Monitoring variations via FDC
Enhancements include multivariate analysis techniques, where the analysis incorporates relative contributions from all variables and accommodates correlations between these variables. Also, “Golden Run” analysis can be applied, where the setup of the FDC system is tied to the pattern of a good “golden” run or set of runs.
Clicking on a data point in the bull's-eye view lets the user investigate details of the fault, plot data history and overlay data.
Interestingly enough, improvements in FDC analysis that have occurred over the past five years have, in many ways, hindered its adoption. Today's FDC solutions are often too complex and too time-consuming to be understood or maintained by process engineers; thus, an important capability that should be considered when implementing any FDC solution is ease-of-use. For example, as shown in Figure 3 (page 18), Web-based front-ends for FDC solutions can provide a snapshot of the tool health with a single plot or chart, but also support drill-down into details of the data through clicking on individual data points.
This example of wizard-like approaches for development of FDC models shows how an etch endpoint detector can be used as a virtual particle sensor and as a monitor for detecting false endpoints.
Another important aspect of ease-of-use in FDC systems is wizard-like approaches for the development of FDC models. An example of what can be achieved with FDC is shown in Figure 4 (at right). Here we see how an etch endpoint detector can be used as a virtual particle sensor utilizing a moving average technique, and can also be used as a monitor for detecting false endpoints.
Because of its initial focus on individual processes, such as CMP, APC technology development has generally occurred from the ground up, with solutions developed as “islands of APC.”
The vast majority of APC's benefits, however, rest in the deployment of factory-wide integrated solutions. For example, R2R control systems can target improvement of factor-wide objectives, such as CD control, device electrical characteristics, die yield and throughput, rather than just process-centric goals, such as CMP process capability. FDC systems can provide higher-level analysis capabilities, such as tool-matching and process qualification, with faster deployment. More importantly, APC becomes an integral part of factory operations that can be incorporated into process and product design.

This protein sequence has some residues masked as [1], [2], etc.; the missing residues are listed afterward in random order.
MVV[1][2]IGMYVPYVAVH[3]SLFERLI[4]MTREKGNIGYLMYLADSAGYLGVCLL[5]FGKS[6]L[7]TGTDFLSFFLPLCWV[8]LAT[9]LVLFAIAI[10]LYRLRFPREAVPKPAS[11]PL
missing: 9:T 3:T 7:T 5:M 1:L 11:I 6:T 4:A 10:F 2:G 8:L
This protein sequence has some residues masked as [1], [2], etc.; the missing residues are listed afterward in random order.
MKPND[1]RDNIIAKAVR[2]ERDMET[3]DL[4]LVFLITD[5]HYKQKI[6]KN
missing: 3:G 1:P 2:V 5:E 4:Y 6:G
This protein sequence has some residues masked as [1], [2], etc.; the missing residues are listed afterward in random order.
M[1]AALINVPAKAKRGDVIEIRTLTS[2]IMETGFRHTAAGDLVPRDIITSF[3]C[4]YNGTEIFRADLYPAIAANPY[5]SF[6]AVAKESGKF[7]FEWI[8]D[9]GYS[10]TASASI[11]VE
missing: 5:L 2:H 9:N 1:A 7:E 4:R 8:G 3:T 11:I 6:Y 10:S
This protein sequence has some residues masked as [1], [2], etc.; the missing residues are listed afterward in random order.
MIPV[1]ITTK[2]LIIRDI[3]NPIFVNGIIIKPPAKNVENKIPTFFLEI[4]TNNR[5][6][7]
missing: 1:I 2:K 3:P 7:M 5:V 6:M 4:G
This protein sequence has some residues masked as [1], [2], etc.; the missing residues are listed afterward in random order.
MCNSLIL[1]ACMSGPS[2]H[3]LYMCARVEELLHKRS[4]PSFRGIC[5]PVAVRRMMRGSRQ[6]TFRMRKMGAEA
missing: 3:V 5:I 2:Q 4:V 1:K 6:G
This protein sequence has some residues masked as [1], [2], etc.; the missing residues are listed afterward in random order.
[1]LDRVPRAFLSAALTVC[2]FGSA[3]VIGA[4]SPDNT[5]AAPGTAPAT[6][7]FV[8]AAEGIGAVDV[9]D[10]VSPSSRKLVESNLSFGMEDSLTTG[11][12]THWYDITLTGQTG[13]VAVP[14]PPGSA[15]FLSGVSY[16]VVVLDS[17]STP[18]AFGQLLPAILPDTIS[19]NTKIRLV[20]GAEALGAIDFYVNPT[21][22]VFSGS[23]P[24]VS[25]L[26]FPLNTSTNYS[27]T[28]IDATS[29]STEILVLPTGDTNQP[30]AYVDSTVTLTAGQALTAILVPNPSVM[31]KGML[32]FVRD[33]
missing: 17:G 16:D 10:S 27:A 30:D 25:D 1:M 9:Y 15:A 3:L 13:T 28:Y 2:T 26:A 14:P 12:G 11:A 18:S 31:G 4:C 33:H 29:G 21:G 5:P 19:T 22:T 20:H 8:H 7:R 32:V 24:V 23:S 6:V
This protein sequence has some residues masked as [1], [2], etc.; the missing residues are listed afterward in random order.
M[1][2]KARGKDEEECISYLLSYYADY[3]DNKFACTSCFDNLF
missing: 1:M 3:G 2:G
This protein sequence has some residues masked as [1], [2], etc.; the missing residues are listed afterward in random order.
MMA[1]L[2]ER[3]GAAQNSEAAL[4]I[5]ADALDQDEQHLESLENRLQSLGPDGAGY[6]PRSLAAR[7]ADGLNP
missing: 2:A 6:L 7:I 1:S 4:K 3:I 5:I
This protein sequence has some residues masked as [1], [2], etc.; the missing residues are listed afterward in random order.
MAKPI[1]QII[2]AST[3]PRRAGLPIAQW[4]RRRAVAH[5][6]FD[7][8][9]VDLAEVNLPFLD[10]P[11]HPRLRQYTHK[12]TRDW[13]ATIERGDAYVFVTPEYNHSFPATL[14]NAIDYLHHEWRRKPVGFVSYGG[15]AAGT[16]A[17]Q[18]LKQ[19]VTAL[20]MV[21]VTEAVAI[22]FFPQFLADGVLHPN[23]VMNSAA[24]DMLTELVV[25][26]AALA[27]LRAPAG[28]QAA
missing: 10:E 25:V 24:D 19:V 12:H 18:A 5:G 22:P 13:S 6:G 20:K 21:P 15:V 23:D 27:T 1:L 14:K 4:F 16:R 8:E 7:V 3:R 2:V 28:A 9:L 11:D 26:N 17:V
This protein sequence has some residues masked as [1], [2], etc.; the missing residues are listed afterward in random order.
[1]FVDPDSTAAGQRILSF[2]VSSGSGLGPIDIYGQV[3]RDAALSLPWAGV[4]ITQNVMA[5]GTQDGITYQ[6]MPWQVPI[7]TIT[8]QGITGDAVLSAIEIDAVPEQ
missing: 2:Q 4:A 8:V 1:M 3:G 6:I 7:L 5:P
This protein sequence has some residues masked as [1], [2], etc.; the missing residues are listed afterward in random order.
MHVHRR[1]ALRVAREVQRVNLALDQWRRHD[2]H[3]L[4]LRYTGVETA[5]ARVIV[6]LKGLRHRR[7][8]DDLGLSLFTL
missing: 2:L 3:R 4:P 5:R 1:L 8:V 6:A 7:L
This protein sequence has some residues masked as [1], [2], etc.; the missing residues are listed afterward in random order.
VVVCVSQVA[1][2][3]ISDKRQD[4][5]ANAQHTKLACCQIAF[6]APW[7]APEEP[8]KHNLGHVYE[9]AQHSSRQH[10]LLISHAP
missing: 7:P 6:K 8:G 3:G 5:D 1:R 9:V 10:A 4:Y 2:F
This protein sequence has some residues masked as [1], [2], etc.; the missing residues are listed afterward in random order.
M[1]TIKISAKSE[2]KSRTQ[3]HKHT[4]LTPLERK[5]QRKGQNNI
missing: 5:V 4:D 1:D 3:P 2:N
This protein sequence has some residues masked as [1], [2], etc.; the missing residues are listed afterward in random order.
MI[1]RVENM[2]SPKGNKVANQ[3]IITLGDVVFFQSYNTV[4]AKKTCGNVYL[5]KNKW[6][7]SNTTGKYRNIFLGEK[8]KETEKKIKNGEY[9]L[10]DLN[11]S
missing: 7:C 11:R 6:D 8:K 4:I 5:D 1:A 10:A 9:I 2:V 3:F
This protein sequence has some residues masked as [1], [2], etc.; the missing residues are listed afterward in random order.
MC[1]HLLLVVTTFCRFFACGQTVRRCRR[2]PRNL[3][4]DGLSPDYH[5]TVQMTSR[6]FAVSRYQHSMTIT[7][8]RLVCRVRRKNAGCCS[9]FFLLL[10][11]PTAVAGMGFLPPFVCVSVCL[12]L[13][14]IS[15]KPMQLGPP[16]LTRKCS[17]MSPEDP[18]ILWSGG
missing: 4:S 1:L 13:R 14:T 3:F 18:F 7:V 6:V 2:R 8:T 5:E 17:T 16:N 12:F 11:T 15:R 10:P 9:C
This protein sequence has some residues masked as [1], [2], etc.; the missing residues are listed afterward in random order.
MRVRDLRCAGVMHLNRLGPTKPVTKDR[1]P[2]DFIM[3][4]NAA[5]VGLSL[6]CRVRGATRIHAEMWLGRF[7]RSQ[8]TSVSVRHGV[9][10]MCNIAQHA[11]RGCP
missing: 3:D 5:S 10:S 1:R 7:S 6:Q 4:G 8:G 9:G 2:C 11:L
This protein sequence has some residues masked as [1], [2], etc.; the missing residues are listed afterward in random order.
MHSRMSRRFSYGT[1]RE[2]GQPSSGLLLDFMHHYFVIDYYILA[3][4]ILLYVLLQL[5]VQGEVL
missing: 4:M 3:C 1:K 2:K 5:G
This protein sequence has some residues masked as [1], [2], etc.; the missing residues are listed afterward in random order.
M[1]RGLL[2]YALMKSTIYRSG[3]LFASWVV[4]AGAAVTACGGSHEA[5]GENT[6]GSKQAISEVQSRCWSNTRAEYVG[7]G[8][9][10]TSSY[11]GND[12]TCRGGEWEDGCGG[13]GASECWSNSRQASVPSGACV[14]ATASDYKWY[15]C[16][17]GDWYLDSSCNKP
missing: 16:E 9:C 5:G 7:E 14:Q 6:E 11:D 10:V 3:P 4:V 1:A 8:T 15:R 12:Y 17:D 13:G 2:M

When selecting a factory-wide APC solution, you need to consider a number of important requirements in evaluating whether the R2R control and FDC solutions will support cost-effective, factory-wide deployment. One requirement is that the system must support the required number of R2R and FDC implementations in a consolidated fashion.
For example, the user interface should provide various factory views that support specific tools or groups of tools for APC analysis. This user interface should be similar for all tools so that the training effort is reduced and consolidated.
Another important requirement of an APC solution is use of a central repository for data so that higher-level analysis can be conducted. The solution should also keep pace with emerging SEMI standards for integration. At this time, the Process Control Systems (PCS) task force within SEMI is developing a comprehensive suite of APC integration standards.